Greyhounds and Anesthesia
Greyhounds have special anesthesia needs when undergoing surgery; anesthesia that is safe for other dogs can kill a greyhound. Most veterinarians have an understanding of Greyhound idiosyncracies when it comes to anesthesia.
Here are a few pointers and reminders that you can take to your veterinarian to make sure your hound gets the best care possible.
- There is no age limit for surgical procedures necessary for your greyhound as long as a proper work-up has been performed and deems your hound healthy.
- A preanesthetic/presurgical work-up should include a complete physical exam, a complete blood count, and a basic blood chemistry profile. Greyhounds blood values do have some peculiarities that should be noted. White blood cell counts and platelet counts often run just below the normal range for other dogs. This doesn’t indicate anything is wrong with your hound unless the values are significantly low and there are physical symptoms of concern.
- Your hound will usually have a higher than normal hematocrit/red blood cell count. This is an adaptation that increases their oxygen capacity to help their muscles when they run.
- In the blood chemistries, most greyhounds will have high normal to slightly higher than normal levels of Creatinine. The belief is that this is due to their large muscle mass. If there is concern about kidney function in your hound, a urinalysis and a blood test called SDMA should be evaluated prior to anesthesia and surgery to make the procedure as safe as possible.
- IV fluids are recommended for all general anesthetic procedures; this helps support blood pressure and remove breakdown products of medications used.
- Preanesthetic medications will help reduce pain and anxiety your hound may experience while at the vet for any surgical/anesthetic event. These medications should include a pain reliever (such as Morphine or Hydromorphone) and a medication to help your hound relax (such as the traquilizer Acepromazine). Dosages for pain medications are the same as in other dogs, adjusting for age and health status. Dosage requirements for Acepromazine are lower (at least half) adjusting for age and health status.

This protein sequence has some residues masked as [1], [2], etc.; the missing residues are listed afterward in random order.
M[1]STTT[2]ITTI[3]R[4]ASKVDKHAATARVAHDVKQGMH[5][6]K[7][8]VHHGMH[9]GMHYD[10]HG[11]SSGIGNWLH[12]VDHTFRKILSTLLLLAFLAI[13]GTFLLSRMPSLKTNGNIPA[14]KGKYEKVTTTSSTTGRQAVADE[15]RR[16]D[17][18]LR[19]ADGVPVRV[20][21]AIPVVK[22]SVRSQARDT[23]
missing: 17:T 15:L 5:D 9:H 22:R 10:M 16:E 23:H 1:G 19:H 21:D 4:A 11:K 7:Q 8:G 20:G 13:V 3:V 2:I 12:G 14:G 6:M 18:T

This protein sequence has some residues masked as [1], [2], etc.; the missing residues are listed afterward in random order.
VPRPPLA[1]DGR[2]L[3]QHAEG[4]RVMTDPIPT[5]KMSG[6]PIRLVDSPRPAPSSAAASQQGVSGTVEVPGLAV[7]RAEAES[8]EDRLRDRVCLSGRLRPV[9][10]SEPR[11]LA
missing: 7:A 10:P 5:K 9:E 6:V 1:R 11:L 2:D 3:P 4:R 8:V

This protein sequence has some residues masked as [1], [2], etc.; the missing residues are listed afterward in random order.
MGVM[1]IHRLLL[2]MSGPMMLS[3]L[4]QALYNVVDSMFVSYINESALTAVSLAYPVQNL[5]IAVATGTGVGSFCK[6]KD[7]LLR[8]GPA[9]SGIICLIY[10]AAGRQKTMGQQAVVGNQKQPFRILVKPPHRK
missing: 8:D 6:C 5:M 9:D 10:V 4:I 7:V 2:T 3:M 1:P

- Atropine and/or Glycopyrolate are no longer recommended for use in premedication protocols.
- IV induction should be performed using a combination of Diazepam and Ketamine or Propofol.
- Avoid mask inductions as the large lung capacity of greyhounds makes this a difficult and potentially dangerous induction choice. Always secure the airway using an endotracheal tube.
- NEVER USE THIOBARBITUATES (ex. Biotal, Surital, Pentothal).
- The gas anesthetics Isoflurane or Sevoflurane are both safe choices for maintaining anesthesia in greyhounds. These should always be administered via an endotracheal tube.
- Greyhounds are prone to hypothermia while under anesthesia. Proper warming using appropriate water or forced air heating blankets should be maintained while your greyhound is under anesthesia.
- Greyhounds also have an increased risk for a rare condition called malignant hyperthermia that is more likely to happen following an anesthetic procedure. Your greyhound should have its body temperature monitored following surgery until it is awake, aware, and able to stand on its own.”